Since the beginning of this year, Google has been gradually including synonyms for the words that users are searching for in its results. It hasn’t necessarily been a dramatic change on the face of things, nor does it mean that Google always displays synonymous results. But there could be SEO implications to their use of synonyms in search results as well.
Google has already explained that they don’t use synonyms for everything, because that would mean that search results could be inflated with irrelevant results. Instead, Google says that synonyms will only be used for entered search terms when it’s necessary in order to return more relevant results.
What Google Has To Say
In an official Google blog post, titled Helping computers understand language, Google software engineer Steven Baker explained that their synonym system is the result of five years of research.
“Most of the time, you probably don’t notice when your search involves synonyms, because it happens behind the scenes. However, our measurements show that synonyms affect 70 percent of user searches across the more than 100 languages Google supports.”
Matt Cutts, in his blog about Google Synonyms, clarified that it could be a very subtle effect though.
“For every 50 queries where synonyms significantly improved the search results,” the blog goes on to say, “we had only one truly bad synonym.”
In this case, a “bad synonym” means one that wasn’t actually related to the original search term that was actually used.
How Google Synonyms Work
Basically, if you search for a certain term through Google, the search engine will also consider possible synonyms for that word. A good example of this would be a search for “song words.”
If you search “song words,” Google will also consider sites which deal with “lyrics,” because lyrics are a synonym for song words.
In some searches, as another example, it will look at both “photo’s” and “pictures” if you search for one of them.
Google has always formatted the words you entered into the search engine in a bold font, in the titles and descriptions of the results that come up. They’re doing the same thing now with the synonyms. So, if you’re paying attention, you can see where they’ve used a synonym instead of the words that you actually entered.
For users, this can be a great addition to the way that Google chooses which results to display for you. For search engine optimisers though, this has raised some interesting questions.
SEO Implications Of Google Synonyms
Google’s use of synonyms in search has led search engine optimisers to wonder if it will now be possible to rank on the first page of Google for keywords that don’t even appear on your page.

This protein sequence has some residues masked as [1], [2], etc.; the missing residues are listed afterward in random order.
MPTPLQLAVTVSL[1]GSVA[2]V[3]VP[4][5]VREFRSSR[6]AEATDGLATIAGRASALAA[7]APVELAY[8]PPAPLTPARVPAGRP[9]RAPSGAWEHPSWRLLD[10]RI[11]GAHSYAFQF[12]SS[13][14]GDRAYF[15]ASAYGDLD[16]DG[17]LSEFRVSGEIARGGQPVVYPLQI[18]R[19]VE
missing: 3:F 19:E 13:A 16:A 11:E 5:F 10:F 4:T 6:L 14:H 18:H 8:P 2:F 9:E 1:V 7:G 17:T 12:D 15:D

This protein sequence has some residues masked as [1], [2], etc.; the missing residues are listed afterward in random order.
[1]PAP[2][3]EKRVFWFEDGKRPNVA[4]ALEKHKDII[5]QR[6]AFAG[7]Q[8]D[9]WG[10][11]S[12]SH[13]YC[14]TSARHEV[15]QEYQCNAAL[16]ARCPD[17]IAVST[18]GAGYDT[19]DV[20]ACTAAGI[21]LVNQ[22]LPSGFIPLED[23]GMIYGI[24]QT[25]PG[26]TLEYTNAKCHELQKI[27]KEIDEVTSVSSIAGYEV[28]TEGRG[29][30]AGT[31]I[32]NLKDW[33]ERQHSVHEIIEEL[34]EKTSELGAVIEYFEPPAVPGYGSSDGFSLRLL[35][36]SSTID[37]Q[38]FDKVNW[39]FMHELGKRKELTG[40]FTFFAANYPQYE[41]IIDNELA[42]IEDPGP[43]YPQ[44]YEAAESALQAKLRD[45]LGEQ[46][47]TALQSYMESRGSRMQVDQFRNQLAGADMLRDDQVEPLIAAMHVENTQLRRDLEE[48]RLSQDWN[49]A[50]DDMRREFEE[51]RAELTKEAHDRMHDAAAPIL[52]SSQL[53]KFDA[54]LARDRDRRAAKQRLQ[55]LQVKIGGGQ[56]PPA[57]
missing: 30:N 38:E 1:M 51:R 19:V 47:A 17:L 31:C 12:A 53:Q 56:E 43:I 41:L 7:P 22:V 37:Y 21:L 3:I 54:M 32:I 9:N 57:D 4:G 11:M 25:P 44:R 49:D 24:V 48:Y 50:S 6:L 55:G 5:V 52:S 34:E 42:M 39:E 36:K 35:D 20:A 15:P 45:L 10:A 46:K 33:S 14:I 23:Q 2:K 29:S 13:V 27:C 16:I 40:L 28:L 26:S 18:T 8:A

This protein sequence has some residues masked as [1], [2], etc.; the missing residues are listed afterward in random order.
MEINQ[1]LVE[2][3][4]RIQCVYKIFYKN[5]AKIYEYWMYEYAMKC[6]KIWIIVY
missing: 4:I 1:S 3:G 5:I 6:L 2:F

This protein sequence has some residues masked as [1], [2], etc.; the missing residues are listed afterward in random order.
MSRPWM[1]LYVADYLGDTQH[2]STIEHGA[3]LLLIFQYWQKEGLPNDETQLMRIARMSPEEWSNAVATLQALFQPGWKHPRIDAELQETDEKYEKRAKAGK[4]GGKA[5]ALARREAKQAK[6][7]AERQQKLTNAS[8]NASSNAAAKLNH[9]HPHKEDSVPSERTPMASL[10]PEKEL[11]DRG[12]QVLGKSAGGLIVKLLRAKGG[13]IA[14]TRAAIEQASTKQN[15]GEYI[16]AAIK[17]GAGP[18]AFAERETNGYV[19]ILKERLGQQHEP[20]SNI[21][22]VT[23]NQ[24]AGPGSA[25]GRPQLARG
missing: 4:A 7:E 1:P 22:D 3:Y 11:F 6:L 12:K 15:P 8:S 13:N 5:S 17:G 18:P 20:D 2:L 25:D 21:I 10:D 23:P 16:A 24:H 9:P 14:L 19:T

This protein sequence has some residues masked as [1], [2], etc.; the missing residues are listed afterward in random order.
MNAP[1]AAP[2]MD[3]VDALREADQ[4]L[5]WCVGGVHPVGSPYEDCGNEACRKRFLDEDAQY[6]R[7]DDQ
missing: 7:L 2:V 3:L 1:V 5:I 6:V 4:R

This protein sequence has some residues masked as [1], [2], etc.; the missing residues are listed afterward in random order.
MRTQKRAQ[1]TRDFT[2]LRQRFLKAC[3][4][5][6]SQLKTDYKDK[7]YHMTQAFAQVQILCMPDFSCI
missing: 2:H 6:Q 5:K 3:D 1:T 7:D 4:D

In theory, I suppose it is possible. In fact, I did a search for “song words” and the top 3 sites were all ones that targeted the word “lyrics.” So yes, it is possible, because Google sees those two terms as being interchangeable.
In practice though, it’s not all that likely to affect your site, other than hopefully making you think a little more about how your target market is searching for you.
As mentioned earlier, Google has assured website owners that synonyms will only come into play when the search engine is confident that using synonyms will improve the results being rendered by Google, so as long as your site is topical and relevant to the search, you don’t really need to worry about being supplanted by a synonym.
In fact, synonyms in search could even help you, by serving up your site as a result for a search on a keyword that’s synonymous with the keyword you’ve targeted.
So as long as your site is relevant to the words being searched, then your site will come up, rather than a site that is relevant to a synonym of the search term.
In the blog post mentioned earlier, Matt Cutts had this advice for website owners when it comes to synonyms:
“As far as concrete advice for webmasters, the same advice still holds that we’ve always said: think about the different words that searchers might use when looking for your content. Don’t just use technical terms, think about real-world terms and slang that users will type. For example, if you’re talking about a “usb drive,” some people might call it a flash drive or a thumb drive. Bear in mind the terms that people will type and think about synonyms that can fit naturally into your content. Don’t stuff an article with keywords or make it awkward, but if you can incorporate different ways of talking about a subject in a natural way, that can help users.”
If you don’t want Google to return sites with synonyms for your search term, for example, if you’re searching for something really specific, you can add a + symbol before the word, to disable synonyms on that particular word. (This only works for the word in front of which the + sign appears, so if you’re using a search term with multiple words, you might want to add it to all of them.)